Might I suggest something a little different. The West End is wonderful, but it can be pricey, and you have the opportunity to see a lot of the big musicals in places besides London. London is famed also for her many smaller theatres, where new works are created and daringly developed, and also where some of our most accomplished theatre-makers were born and nurtured.
The Blue Elephant Theatre is one such gem, tucked away in the South London district of Camberwell. If you’re looking to go “where the locals go”, the Blue Elephant is just the place.
Currently showing until April 4 is an adaptation of Mervyn Peake’s dark novella, Boy in Darkness. The Blue Elephant has enjoyed a special relationship with Mervyn Peake’s work, having already produced successful stage premieres of The Cave and Noah’s Ark. Boy in Darkness is the story of a privileged young teen escaping a castle; a story steeped in adventure, horror and the macabre. The novella has been re-worked as a solo performance by adaptor and performer Gareth Murphy, and directed by John Walton.
The story’s root as a novella shines through in Murphy’s performance, which is a wonderful mix of storytelling and physical theatre. It lends itself well to being a solo work, with the performer craftily switching between the narrator and the story’s four characters with a smoothness as though reading a storybook.
The energy and physicality of the piece enables the adult performer to convincingly convey the young boy’s terrifying journey. The studio theatre has been converted to utilise a thrust stage that creates an even greater intimacy, pulling the audience into the dark depths of the boy’s adventure into the underworld. Murphy utilises the space to its full potential – climbing about not only Martin Thomas’ brilliant timber set, but also scaling the walls of the theatre itself, radiators, and clambering behind the audience.
The boy’s disturbing encounter with the unsavoury characters of Goat and Hyena sends chills down the spine, but is nothing on the evil that is to come later in the form of their lord – the apparent boy-eating Lamb. The presence of these three characters easily justifies the fear that dominates the boy – in his eyes, his facial intensity, his words and of course, his movements.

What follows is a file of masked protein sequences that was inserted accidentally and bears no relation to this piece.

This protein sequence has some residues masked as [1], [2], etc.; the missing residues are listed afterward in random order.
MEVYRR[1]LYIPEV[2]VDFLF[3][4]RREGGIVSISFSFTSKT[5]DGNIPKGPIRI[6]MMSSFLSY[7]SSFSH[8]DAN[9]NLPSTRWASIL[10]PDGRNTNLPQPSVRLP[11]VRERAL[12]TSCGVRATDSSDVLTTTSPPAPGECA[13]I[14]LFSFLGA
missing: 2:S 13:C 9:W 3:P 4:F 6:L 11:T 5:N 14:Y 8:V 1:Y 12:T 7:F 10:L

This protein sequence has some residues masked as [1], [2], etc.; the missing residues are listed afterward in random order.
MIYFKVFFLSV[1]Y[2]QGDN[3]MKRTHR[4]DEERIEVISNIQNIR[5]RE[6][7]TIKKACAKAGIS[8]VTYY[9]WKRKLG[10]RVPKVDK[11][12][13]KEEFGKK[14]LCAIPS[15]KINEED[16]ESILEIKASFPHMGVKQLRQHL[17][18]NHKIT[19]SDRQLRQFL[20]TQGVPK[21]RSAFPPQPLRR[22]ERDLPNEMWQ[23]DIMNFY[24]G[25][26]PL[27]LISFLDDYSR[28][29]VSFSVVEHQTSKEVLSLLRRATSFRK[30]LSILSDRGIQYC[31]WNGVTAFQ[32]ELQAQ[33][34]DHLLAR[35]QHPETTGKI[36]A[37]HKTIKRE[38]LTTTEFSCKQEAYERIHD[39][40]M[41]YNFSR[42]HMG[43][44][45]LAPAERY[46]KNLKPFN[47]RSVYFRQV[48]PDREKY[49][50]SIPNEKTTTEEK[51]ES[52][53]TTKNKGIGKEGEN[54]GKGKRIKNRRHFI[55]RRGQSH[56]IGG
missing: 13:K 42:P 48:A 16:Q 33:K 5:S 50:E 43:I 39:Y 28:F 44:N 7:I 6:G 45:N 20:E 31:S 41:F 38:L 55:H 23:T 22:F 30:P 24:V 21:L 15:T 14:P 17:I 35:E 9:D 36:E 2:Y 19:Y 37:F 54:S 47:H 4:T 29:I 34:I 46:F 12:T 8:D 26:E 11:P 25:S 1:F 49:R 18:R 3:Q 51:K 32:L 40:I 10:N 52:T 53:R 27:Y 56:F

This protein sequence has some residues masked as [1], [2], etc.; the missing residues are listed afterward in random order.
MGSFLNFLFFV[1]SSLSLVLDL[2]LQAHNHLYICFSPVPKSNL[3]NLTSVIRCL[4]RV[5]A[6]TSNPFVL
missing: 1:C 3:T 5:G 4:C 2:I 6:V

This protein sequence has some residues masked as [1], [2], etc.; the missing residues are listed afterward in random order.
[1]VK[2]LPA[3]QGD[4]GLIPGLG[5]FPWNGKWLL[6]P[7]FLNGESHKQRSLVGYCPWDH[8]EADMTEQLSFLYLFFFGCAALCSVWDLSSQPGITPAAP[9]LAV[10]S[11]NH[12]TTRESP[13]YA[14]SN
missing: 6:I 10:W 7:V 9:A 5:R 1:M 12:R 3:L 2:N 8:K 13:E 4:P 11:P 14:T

Boy in Darkness is a fairytale for adults that makes the Grimm Brothers look like Disney. If you’re looking for either something different to experience – or simply physical theatre and storytelling at its finest – be sure to check it out. And at only £12.50 full price (or a tenner for students), it’s an absolute steal for theatre in this fine city.
Blog written by and play reviewed by Charlotte Everett.
Boy in Darkness is on at Blue Elephant Theatre until April 4, shows Wednesday to Saturday, with all performances at 8pm.
It’s a rare talent to command the undivided attention of a packed London venue, but that is exactly what Wellingtonian Louis Baker achieved upon his return to London last week with a sold-out gig at St Pancras Old Church.
Louis provided an aural experience of sensory delights in a venue that reverberated with the sincerity and generosity of the performer himself. Opening with his well-known song Birds seemed a highly appropriate choice, as the set quickly took flight into the heavens themselves.
Two songs in, Louis remarked, “Playing in a place like this… I’m just warming into it… it’s such an experience; so good to be here – I’m just coming to terms with it”.
The intimate, candle-lit setting could not be better suited to a performer who is clearly motivated by the desire to share something of great value with his audience. The music serves as a vehicle for the values that Louis upholds himself and was proactive in speaking about: “I truly believe in us moving forward together as one people – that’s what this song Movin’ is about”… Just Want to Thank You is about intuition and trusting yourself… and his song Love, written when he was only 17, shares his belief in non-violence. Back On My Feet tells the story of how Louis’ journey with music has helped him get back on his feet – a journey that he is now sharing with his growing number of fans throughout the world.